To be the “last king” of anything means you left this world either a legend or a tragic figure. Maharajah Duleep Singh, the final monarch of the Punjab kingdom, who was forcibly separated from his family as a child, dispossessed of the Koh-i-noor diamond, converted to Christianity as a teenager, died a penniless, broken man in Paris, and is today buried in England, clearly falls into the latter category. But just as some within England’s Sikh community are seeking to exhume his remains for return to the Punjab, so are others working at rehabilitating his victim legacy.
Veteran U.K. actor and filmmaker Kavi Raz is one of these reformers. His film, The Black Prince, is a new production on the deposed monarch, who as an 11-year-old was removed from the throne and by 15 was exiled to England after his kingdom was annexed by the British in 1849. Unlike other ‘last kings’ such as Louis XVI of France and Nicholas II of Russia, Singh was spared the guillotine and firing squad, but the impressionable boy king would live out his life cut off from his family, culture, and homeland, remaining forever hidden away, if not lost, from his people.
Raz’s biopic sets course to rescue Duleep Singh from the forgotten recesses of English and Indian history. For the writer-director and his fellow producers, The Black Prince is clearly a passion project; the period piece is scripted in a mix of English and Punjabi, showcases an international cast, and features detail-oriented sets of Victorian England.
The film is not song-and-dance Bollywood, nor does it fall into the Punjabi-language genre which is bloated these days with slapstick comedies. Like the recent Oscar nominated Lion, The Black Prince is part of a new wave of film and television content capable of generating box office revenue domestically and internationally. In Canada, there are over one million Punjabi speaking South Asians who provide a niche target for the film.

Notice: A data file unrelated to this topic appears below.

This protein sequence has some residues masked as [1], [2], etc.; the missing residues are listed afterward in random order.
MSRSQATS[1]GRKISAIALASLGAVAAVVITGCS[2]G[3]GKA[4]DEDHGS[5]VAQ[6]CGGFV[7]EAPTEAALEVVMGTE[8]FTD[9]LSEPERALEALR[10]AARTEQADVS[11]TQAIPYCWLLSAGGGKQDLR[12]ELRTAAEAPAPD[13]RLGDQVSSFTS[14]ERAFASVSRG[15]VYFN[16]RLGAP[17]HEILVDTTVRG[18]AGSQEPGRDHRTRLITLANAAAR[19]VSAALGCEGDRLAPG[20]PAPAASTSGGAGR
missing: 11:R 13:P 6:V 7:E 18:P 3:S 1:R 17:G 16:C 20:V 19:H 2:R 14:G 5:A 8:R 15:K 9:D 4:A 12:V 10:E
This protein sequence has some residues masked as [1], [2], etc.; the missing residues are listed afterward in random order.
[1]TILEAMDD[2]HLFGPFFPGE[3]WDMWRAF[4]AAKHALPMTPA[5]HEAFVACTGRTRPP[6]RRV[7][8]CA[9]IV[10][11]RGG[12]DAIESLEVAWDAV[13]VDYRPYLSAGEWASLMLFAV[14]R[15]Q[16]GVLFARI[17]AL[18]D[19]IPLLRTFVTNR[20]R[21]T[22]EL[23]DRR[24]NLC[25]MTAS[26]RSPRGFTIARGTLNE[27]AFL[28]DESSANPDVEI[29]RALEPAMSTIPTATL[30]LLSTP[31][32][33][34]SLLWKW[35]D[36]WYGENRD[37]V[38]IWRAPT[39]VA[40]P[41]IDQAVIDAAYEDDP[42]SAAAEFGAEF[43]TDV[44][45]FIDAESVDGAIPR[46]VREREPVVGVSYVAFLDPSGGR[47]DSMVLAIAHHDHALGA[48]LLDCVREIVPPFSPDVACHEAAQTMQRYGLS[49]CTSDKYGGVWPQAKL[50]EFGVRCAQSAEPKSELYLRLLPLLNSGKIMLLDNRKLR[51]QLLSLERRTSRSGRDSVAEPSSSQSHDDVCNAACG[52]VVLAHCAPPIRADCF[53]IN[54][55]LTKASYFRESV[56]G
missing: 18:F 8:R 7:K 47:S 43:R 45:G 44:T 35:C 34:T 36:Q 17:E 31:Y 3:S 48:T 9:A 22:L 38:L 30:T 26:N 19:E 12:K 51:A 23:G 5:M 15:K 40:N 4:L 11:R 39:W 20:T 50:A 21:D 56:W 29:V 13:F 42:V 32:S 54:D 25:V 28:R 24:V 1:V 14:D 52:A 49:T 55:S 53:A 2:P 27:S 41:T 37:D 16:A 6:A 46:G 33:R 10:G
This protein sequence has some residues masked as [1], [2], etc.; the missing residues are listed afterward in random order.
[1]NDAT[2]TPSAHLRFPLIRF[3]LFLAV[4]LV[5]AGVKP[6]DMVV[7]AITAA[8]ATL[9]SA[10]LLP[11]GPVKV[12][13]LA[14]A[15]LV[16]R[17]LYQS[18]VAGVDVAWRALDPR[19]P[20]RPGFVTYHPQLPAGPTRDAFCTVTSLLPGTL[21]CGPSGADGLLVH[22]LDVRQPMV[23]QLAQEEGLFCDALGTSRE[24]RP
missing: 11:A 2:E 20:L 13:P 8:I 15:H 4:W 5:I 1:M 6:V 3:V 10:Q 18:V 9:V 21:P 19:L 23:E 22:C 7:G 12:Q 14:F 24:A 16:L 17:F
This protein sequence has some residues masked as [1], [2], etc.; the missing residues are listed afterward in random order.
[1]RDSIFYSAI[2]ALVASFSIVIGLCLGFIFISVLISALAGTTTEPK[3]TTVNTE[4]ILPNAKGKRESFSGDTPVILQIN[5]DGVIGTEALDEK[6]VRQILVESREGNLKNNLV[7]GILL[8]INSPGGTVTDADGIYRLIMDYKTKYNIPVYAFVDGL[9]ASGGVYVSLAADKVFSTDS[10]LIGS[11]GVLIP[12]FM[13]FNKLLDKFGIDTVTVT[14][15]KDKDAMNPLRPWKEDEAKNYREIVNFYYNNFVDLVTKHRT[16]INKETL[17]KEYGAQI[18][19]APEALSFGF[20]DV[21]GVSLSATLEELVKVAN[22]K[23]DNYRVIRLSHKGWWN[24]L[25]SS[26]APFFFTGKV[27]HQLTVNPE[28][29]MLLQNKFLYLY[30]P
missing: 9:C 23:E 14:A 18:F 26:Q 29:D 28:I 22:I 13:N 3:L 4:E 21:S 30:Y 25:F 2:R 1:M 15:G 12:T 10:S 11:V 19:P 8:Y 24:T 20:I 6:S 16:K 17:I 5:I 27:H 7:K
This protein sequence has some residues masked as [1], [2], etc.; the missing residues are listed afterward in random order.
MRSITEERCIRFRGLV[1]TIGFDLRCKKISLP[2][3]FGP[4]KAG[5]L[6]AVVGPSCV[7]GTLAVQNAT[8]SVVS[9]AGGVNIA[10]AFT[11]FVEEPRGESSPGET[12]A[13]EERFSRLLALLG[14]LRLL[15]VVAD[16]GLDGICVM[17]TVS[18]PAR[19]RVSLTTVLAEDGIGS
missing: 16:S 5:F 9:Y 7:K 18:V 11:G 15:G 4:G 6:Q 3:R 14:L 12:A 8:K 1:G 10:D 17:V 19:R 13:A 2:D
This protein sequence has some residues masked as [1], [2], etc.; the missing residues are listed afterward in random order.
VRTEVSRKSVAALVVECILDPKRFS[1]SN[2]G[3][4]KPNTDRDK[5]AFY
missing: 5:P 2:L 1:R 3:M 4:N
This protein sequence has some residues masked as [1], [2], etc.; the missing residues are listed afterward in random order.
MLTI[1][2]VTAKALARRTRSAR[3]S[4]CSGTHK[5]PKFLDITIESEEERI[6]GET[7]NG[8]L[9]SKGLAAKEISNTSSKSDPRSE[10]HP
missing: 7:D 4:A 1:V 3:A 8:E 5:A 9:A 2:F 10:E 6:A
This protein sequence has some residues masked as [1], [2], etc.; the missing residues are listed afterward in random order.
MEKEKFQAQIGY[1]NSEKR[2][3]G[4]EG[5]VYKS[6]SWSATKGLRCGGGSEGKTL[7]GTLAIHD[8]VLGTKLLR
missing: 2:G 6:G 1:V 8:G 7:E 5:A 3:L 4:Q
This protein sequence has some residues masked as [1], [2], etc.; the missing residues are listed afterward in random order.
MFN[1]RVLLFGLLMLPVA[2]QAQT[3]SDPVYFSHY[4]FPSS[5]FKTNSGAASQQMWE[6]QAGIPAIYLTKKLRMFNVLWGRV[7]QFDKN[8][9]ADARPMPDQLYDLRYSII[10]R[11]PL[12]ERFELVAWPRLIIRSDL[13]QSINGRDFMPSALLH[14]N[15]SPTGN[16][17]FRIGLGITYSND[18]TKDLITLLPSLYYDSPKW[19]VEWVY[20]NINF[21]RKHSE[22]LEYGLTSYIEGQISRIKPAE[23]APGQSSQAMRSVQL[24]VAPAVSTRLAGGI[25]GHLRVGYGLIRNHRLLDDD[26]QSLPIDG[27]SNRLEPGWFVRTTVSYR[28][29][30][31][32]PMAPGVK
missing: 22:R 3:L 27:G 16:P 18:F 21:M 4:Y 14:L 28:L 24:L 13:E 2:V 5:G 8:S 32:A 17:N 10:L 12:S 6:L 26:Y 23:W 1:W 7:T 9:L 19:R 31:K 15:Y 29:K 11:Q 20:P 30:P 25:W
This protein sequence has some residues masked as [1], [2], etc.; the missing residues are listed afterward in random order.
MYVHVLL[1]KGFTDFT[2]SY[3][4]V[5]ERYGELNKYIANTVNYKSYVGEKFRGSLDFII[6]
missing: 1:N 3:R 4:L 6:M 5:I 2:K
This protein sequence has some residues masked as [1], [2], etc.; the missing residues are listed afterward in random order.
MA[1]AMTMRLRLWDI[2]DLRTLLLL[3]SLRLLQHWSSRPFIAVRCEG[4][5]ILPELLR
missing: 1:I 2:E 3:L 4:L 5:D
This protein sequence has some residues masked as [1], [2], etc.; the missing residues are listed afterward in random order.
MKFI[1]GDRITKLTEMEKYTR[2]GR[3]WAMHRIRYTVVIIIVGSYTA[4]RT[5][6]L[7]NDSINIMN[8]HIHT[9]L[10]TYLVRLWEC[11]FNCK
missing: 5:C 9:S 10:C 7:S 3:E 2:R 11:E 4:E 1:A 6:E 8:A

Raz knows his target demographic well—he is originally from the Punjab region—and has crafted a story to win the hearts and minds of this audience. Unfortunately, this comes at an artistic cost, as The Black Prince seems more like a mission than a movie at times. Raz presses hard to recast Duleep Singh as a freedom fighter and a devotee of the Sikh faith, selectively omitting facts to make this case. The oversimplification of Duleep Singh’s re-initiation into the Sikh faith is one example of the film’s rolling-pin approach to the maharajah’s story (more on this pivot point below).
This heavy-handedness flattens characters throughout the movie, whether they be villainous English officers or the maharajah’s wives. Raz’s Duleep Singh is a stripped-down joyless version of an ex-sovereign, who was known to have thoroughly appreciated the velvet trappings of aristocratic life. We also see very little of a maharajah who took considerable pride in being a sportsman, playwright, and musician.
This ‘Black Prince’ who is constantly in a black mood is played by the eminent Punjabi musician Satinder Sartaaj who is forced to brood through his lines and awkward silences that ask too much of his acting skills. When he is not weighed down by a gnawing sense of displacement—the maharajah was, technically speaking, England’s first Sikh immigrant—he suffers from an identity crisis. That only intensifies when he finally reunites with his mother, Rani Jindan, superbly acted by Shabana Azmi.